March 14, 2010: Economic/Market Week in Review
Posted by Larry Doyle on March 14, 2010 9:31 AM |
No rest for the weary given the slew of developments on Wall Street, in Washington, and around the world. That said, are the markets getting tired or are they preparing to receive another jolt of government caffeine?
Welcome to our Sense on Cents Week in Review where I provide a streamlined recap of the major economic data and news, along with month-to-date market returns.
Overall, we did not receive a lot of economic news this week but what we did receive was decidedly mixed (although that is not exactly how it was presented). Let’s navigate.
1. Jobless Claims: remained stubbornly high at 460k jobs. Congress extended unemployment benefits until year end as the long-term unemployed remain at extremely high levels. This structural unemployment receives little media attention, but is THE critical issue in our economy.
2. Retail Sales: the manner in which this report was presented truly defines the heavy spin with which economic data is presented. I do not intentionally look to present material in a negative light . . . I am an optimist by nature. That said, I like the truth.
Overall retail sales for the past month increased .3% against a consensus expectation of -.2%. A positive correct? Well, the analysts forgot to highlight that the previous month’s numbers were revised from a +.5 to +.1. That game again.
In an indication of how much auto demand has been pulled forward, the retail sales data excluding autos increased by .8%. This number is good, but let’s look at it in the full context — not the heavily parsed manner presented by analysts and Washington pundits.
3. Consumer Sentiment: on the same day that retail sales data was presented as a turning point in our economy, analysts failed to point out that overall Consumer Sentiment declined from the previous month’s reading of 73.6 to 72.5. Consensus expectation had this figure projected to rise to 74.0.
Let’s move along to MARKET DATA. The stats provided are the week’s close (March 12th), February close, and the percentage change.
$/Yen: 90.49 vs 88.93, +1.75%
Euro/Dollar: 1.3769 vs 1.3622, +1.1%
U.S. Dollar Index: 79.77 vs 80.35, -.7%
Commentary: the overall U.S. Dollar Index slipped slightly on the week as the Euro improved given increased optimism that the Greek fiscal disaster will not cause an incipient meltdown in the Euro. That said, the embedded debt in Greece is not going away; it is merely being covered and backstopped for the time being. Can you say ‘continued economic drag?’ Who’s next in the Euro-zone to look for a bailout?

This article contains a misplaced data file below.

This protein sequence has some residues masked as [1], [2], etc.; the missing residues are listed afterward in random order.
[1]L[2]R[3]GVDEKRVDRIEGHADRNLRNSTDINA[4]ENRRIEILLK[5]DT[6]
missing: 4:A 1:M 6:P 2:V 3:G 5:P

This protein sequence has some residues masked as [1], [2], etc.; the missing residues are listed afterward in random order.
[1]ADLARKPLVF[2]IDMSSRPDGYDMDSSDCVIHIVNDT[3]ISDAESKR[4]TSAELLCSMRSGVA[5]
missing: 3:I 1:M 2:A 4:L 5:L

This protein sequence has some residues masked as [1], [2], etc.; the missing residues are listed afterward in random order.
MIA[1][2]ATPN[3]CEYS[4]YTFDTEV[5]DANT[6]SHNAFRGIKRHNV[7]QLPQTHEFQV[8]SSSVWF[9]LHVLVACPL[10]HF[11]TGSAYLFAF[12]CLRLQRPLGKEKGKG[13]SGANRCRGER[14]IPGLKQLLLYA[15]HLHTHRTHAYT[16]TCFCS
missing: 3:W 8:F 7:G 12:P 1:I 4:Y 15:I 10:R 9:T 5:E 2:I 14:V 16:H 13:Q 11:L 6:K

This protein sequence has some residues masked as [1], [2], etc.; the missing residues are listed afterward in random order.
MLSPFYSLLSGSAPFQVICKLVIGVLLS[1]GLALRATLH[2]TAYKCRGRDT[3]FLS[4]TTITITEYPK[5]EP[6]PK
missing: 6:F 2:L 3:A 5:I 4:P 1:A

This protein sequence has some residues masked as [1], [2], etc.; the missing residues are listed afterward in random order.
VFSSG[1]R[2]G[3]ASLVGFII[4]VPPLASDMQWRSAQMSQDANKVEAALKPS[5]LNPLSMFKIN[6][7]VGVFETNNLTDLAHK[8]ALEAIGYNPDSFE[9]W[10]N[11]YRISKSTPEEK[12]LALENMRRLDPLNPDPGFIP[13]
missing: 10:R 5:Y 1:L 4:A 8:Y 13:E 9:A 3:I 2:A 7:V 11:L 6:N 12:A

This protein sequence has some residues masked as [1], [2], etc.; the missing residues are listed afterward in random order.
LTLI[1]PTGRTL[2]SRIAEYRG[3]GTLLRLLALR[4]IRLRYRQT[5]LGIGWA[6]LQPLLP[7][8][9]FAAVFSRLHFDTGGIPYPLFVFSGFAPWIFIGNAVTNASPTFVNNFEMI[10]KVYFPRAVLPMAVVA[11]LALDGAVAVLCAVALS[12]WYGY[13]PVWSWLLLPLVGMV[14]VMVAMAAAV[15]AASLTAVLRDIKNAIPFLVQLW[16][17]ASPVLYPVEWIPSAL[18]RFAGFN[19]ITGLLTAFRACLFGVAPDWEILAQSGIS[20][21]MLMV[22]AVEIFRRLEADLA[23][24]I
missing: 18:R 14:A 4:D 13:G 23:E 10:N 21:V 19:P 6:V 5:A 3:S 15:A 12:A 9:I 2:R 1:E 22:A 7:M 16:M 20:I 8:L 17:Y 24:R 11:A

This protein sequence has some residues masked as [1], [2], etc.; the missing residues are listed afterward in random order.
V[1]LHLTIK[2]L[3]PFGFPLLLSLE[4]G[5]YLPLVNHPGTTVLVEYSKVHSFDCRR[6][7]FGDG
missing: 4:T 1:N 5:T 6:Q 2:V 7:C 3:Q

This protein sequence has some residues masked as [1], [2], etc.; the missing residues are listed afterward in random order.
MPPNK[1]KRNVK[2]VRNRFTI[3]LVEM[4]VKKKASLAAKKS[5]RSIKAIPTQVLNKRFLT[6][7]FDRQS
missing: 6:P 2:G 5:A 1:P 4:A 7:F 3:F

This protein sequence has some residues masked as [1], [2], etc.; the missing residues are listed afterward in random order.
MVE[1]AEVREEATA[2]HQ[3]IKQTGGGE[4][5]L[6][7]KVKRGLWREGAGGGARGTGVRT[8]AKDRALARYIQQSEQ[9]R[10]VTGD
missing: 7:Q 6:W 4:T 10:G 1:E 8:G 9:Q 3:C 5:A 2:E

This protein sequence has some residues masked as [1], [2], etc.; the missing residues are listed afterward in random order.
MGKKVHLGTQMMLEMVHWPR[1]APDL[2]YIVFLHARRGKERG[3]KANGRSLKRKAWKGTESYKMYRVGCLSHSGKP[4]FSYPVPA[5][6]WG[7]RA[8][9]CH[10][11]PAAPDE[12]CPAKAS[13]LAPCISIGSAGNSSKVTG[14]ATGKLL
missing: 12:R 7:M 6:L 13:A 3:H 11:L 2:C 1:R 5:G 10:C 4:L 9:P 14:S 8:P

Oil: $81.08/barrel vs $79.61, +1.8%
Gold: $1101.5/oz. vs $1118.4, -1.5%
Copper: $3.391 vs $3.350, +1.2%
DJ-UBS Commodity Index: 132.44 vs 133.83, -1.0%
Commentary: commodities, in general, declined on the week by 1-2% . This price action is interesting in that commodities are not trading in sync with equities. The overall DJ-UBS Commodity Index is down approximately 4% on the year, with oil and gold close to flat on the year. Where is the economic engine to drive these prices higher? Where are those fearful of increased inflation putting their money? Have commodities been pumped up in price more by speculators looking for a trade as opposed to end users utilizing the commodities for true industrial and economic purposes?
DJIA: 10, 625 vs 10,325 +2.9%
Nasdaq: 2368 vs 2238,+5.8%
S&P 500: 1150 vs 1104, +4.2%
MSCI Emerging Mkt Index: 993 vs 936, +6.1%
DJ Global ex U.S.: 202 vs 191.9, +5.2%
Commentary: the equity markets, in general, had another positive week (up anywhere from .5 to 3%) led by emerging markets. Don’t fight the tape, but don’t get lulled to sleep either. Overall volumes are declining. A few stocks in the S&P 500 traded heavy volume and led that index higher. Which stocks are those? Two government wards, Citigroup and AIG. Call me suspect.
I am still looking for consistently positive economic news to justify the price action, but the markets seem to accept a lack of disastrous news along with a mixed bag of economic data to take the easy money provided by the Fed and put it to work. Expect more easy money, given the likelihood that President Obama’s likely nominee to be the number 2 at the Fed will be Janet Yellen, a dyed in the wool dove in terms of monetary policy.
2yr Treasury: .96% vs .82%, +14 basis points or -.14% (rates up, bond prices down)
10yr Treasury: 3.70% vs 3.62%, +8 basis points or +.08%
COY (High Yield): 6.75 vs 6.88 -1.9%
FMY (Mortgage): 18.18 vs 18.48, -1.6%
ITE (Government): 57.62 vs 57.88, –0.4%
NXR (Municipal): 14.27 vs 14.21, -.1%
Commentary: interest rates inched higher again led by the front end of the curve, but overall they remain well within the ranges we have seen this year. Debt levels globally and here at home for our government and our municipalities remain exceptionally high.
The roller coaster continues. The January declines — both in the markets and along our economic landscape — were met by a nice upswing in February. The upward trend for equities continues for the first two weeks of March.
What are we to make of it? Well, I hope you are strapped in for a long ride filled with ongoing fits and starts, twists and turns, ups and downs on both Wall Street and Washington — but more importantly Main Street.
I will do my best to point out both the pitfalls and potential positives along the way. Please help our collective effort by sharing news and developments from your own corners of the world. Together, we can all most effectively navigate the economic landscape.
In regard to my ongoing pursuit of truth, transparency, and integrity on our economic landscape, please join me tonight (8-9pm ET) as No Quarter Radio’s Sense on Cents with Larry Doyle Welcomes Back The Daily Bail. We will discuss the pending healthcare legislation, financial regulatory reform, the Lehman Bros. release, and so much more. You will not want to miss it.
Have a great day and weekend.